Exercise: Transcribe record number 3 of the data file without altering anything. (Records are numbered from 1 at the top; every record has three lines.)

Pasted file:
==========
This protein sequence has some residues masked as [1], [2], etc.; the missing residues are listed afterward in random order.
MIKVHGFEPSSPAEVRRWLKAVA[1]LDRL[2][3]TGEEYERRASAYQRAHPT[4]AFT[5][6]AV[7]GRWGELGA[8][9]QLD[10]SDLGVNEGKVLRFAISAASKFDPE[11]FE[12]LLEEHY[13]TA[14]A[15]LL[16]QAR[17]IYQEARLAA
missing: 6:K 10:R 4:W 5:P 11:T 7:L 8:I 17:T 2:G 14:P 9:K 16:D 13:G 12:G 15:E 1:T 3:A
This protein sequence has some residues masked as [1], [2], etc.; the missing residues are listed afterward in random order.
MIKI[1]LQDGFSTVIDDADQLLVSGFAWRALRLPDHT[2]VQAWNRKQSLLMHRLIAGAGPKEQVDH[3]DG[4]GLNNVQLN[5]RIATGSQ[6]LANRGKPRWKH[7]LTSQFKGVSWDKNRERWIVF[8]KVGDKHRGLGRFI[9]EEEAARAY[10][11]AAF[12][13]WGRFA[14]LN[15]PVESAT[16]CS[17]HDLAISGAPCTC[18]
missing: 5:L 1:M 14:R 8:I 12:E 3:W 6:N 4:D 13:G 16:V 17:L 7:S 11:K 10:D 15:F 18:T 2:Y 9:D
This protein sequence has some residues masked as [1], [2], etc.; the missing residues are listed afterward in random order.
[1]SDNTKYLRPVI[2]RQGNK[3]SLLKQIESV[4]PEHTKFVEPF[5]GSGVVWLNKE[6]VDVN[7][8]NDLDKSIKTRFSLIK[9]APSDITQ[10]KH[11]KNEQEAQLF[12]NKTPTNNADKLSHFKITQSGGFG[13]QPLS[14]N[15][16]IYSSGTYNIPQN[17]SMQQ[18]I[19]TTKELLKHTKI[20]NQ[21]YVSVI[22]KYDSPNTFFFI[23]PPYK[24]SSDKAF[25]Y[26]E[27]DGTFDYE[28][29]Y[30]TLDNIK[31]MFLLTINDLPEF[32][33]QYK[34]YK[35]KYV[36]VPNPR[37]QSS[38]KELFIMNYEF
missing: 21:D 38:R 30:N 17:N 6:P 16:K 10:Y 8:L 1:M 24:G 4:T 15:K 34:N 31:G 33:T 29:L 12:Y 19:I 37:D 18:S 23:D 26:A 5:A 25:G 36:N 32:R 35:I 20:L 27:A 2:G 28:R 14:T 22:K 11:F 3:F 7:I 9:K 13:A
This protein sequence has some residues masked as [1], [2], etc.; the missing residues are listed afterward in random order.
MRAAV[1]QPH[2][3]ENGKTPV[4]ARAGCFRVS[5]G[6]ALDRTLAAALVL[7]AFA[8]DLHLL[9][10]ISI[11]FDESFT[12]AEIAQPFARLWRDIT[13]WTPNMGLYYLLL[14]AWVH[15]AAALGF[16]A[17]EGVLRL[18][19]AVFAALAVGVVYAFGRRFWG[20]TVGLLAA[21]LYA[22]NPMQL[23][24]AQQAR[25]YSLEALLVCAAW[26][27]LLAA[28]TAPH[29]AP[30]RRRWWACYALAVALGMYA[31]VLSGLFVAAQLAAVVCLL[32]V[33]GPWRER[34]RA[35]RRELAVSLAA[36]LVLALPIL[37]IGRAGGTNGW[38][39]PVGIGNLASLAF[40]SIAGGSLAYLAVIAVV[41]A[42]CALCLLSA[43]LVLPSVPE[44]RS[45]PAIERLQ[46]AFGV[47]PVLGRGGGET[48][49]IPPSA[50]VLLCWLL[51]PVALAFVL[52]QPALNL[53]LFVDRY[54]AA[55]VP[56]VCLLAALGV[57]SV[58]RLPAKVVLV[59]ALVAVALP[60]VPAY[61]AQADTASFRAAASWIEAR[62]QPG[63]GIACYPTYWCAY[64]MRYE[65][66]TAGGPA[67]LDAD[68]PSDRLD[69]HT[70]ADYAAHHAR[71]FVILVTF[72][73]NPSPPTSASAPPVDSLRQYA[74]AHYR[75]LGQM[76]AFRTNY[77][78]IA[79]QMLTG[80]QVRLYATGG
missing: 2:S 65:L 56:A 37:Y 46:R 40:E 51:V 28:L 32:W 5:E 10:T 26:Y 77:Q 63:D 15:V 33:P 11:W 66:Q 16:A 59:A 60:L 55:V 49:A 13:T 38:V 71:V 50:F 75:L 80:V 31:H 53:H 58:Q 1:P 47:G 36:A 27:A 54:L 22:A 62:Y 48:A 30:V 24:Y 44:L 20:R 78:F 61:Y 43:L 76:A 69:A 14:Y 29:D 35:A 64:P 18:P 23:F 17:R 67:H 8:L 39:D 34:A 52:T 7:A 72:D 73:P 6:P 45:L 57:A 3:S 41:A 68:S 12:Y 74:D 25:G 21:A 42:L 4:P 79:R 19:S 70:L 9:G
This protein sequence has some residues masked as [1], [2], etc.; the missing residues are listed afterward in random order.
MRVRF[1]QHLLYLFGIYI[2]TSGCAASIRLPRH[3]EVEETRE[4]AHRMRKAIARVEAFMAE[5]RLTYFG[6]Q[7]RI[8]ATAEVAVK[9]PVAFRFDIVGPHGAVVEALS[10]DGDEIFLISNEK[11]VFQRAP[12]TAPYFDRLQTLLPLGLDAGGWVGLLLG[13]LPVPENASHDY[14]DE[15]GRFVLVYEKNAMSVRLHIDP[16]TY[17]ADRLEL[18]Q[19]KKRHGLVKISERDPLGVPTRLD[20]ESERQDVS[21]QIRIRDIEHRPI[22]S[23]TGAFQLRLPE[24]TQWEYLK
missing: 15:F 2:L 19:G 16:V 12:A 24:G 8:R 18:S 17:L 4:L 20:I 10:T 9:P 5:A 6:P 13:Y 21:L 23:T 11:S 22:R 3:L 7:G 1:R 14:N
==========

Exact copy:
This protein sequence has some residues masked as [1], [2], etc.; the missing residues are listed afterward in random order.
[1]SDNTKYLRPVI[2]RQGNK[3]SLLKQIESV[4]PEHTKFVEPF[5]GSGVVWLNKE[6]VDVN[7][8]NDLDKSIKTRFSLIK[9]APSDITQ[10]KH[11]KNEQEAQLF[12]NKTPTNNADKLSHFKITQSGGFG[13]QPLS[14]N[15][16]IYSSGTYNIPQN[17]SMQQ[18]I[19]TTKELLKHTKI[20]NQ[21]YVSVI[22]KYDSPNTFFFI[23]PPYK[24]SSDKAF[25]Y[26]E[27]DGTFDYE[28][29]Y[30]TLDNIK[31]MFLLTINDLPEF[32][33]QYK[34]YK[35]KYV[36]VPNPR[37]QSS[38]KELFIMNYEF
missing: 21:D 38:R 30:N 17:N 6:P 16:K 10:Y 8:L 1:M 24:G 4:T 15:K 34:N 31:G 33:T 29:L 12:Y 19:I 37:D 18:S 23:D 26:A 5:A 25:G 36:N 32:R 35:I 20:L 27:A 2:G 28:R 14:T 22:K 11:F 3:F 7:I 9:K 13:A